A newspaper reporter and a retired, blind journalist try to solve a series of killings connected to a pharmaceutical company's experimental, top-secret research projects and in so doing, both become targets of the killer.
A young man tries to help a teenage European girl who escaped from a clinic hospital after witnessing the murder of her parents by a serial killer and they try to find the killer before the killer finds them.
A psychic who can read minds picks up the thoughts of a murderer in the audience and soon becomes a victim. An English pianist gets involved in solving the murders, but finds many of his avenues of inquiry cut off by new murders, and he begins to wonder how the murderer can track his movements so closely.Written by
Ed Sutton <firstname.lastname@example.org>
The film's French title "Les Frissons de l'angoisse" means "The Shivers of Angst". The German title "Rosso - Die Farbe des Todes" means "Red - The Color of Death". See more »
When Giordani is having his teeth banged into furniture, the edges of the furniture can be seen bending. See more »
I think that a woman's gotta be independent so she can...
Oh, don't start with me about all that woman's stuff. It is a fundamental fact... men are different from women. Women are... weaker; well, they're gentler.
They're what? Weaker? Gentler?
[she howls in laughter - stops laughing, stands, unbuttons jacket, moves to the table, determinedly clearing it]
What on earth are you doing?
[sitting again and holding her arm up, wriggling her fingers]
Come on, Tarzan. Why don't you try me?
[...] See more »
The opening credits are interrupted halfway through by a murder scene See more »
In the original theatrical version, the end credits are displayed over a shot of David Hemming's reflection in a pool of blood. The image is moving (blood drips into the pool, Hemming's face changes expression etc.) while the credits are displayed. The Anchor Bay R1 DVD version features the credits over a freeze-frame of the original scene. Other than this change, the Anchor Bay DVD is the full uncut version of the film See more »
Young generations might find it hard to believe ,but most of Argento's works were greeted by poor receptions when they were first released.Critics dismissed them as gaudy ,flashy,showy,you name it.
And now we are in 2005 ,and thirty years after,with hindsight ,that most fruitful part of Agento's works which begins with "Ucello della piume di cristalli"(1967) and ends -roughly- with "opera" (1987)shows how the frequently demeaned director was ahead of his time.Argento's work is art-house film!If Mario Bava or John Carpenter are,he is too.
Influenced by the former (color,lighting effects,depth of field,baroque settings),he had a strong influence on the latter,particularly for his use of music,which may seem trite at first listening but literally grows on you and leaves you completely panting for breath.
There's really an Argentesque geometry,a non -Euclidean one,and few other directors ( Alfred Hitchcock , Roman Polanski ) know how to depict a place and make it threatening for his characters.Argento,who certainly read Gaston Leroux ("le fantôme de l'opera" ) when he was young,loves the opera houses(or theater)."profondo rosso" begins on a stage where some kind of medium (Macha Meril) sees horrible things.People who have read Hergé's adventures of Tintin will notice the similarities between this scene and those pages in "the seven crystal balls" where Tintin and Haddock are watching Mrs Yamilah in a music hall."Opera" 's first scene also would take place in a theater as if the director told us "it's only a movie,do not worry" before treating us to the delight of the best scene with birds since Hitchcock's eponymous movie.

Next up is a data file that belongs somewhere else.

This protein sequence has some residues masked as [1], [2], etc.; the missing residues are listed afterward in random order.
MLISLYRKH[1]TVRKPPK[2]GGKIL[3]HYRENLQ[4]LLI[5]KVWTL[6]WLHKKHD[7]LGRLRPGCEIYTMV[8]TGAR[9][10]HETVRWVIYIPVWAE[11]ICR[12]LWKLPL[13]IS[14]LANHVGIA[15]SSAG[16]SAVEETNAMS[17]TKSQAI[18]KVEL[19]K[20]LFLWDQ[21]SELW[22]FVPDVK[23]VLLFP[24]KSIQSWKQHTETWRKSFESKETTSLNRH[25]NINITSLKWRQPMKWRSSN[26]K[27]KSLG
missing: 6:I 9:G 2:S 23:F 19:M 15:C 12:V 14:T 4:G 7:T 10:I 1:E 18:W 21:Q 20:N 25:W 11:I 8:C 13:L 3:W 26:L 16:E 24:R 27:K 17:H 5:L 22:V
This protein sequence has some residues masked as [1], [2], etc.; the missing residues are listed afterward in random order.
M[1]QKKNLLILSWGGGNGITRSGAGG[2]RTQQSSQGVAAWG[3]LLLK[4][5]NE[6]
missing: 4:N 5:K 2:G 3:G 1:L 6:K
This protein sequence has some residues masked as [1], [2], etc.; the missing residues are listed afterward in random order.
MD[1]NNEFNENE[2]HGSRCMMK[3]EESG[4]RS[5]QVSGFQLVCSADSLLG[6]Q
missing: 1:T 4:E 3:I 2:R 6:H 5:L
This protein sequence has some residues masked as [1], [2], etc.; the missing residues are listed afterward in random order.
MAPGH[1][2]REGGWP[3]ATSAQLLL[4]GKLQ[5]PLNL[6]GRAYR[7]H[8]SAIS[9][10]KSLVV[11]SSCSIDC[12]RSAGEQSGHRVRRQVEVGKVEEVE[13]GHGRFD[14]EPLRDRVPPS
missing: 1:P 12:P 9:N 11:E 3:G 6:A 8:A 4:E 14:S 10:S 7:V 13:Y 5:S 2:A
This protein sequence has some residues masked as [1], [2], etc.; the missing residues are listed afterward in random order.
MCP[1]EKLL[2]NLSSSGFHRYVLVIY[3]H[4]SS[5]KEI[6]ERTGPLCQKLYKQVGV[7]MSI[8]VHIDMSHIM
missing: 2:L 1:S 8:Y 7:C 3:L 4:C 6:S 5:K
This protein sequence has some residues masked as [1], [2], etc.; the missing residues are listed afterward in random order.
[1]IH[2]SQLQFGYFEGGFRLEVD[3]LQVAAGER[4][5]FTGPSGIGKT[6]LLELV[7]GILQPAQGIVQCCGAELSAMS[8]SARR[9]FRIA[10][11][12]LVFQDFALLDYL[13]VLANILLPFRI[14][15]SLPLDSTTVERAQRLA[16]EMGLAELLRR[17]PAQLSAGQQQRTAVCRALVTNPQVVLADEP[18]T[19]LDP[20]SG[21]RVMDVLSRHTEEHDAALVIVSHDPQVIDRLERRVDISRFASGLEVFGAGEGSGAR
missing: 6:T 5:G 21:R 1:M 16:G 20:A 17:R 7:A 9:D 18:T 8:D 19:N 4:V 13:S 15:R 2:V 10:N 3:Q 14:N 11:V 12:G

The sense of space which Argento displays is mind-boggling: depth of field,high and low angle shots,impressive lighting effects.His characters become Tom Thumb lost in the huge forest:think of the ballerina ,running away through the corridors ("Suspiria" ),James Franciscus in the graveyard ("il gatto...) ,Tony Musante in the lighthouse (Ucello ...),or Irene Miracle in the basement (Inferno).Here it's a true anthology:almost every place is memorable,from the corridor where the drama is resolved to the house where bad things happened long ago ,from the isolated house in the country -where Argento uses condensation as only a Conan Doyle,a Gaston Leroux or an Ellery Queen could have done it- to the school where weird drawings might be the final clue.To top it all,there's a sensational scene in a corridor ,which recalls Orson Welles' "lady from Shanghai.A "they do it with mirrors" trick which is still very impressive today.
Not only Argento creates fear with his disturbing settings ,but he makes us also ill-at-ease with his supporting cast:the gay with the androgynous face,the little girl who seems to be out of Fellini's "Toby Dammit" (1968),and of course Clara Calamai who was famous in the fascist years (Visconti's "ossessione" from "the postman always rings twice").
What about the screenplay?Well,like all Argento's movies I mention ,it's far-fetched and derivative ("psycho" ,"Marnie" for the final flashback).But it's delightfully far-fetched and smartly derivative .When today's horror flicks screenplays consist of one page (maybe two)of clichés ,Argento's ones have always been painstaking and labyrinthine .
It is one of the best works in Argento's much debated but absorbing filmography.No horror movie buff can ignore him.
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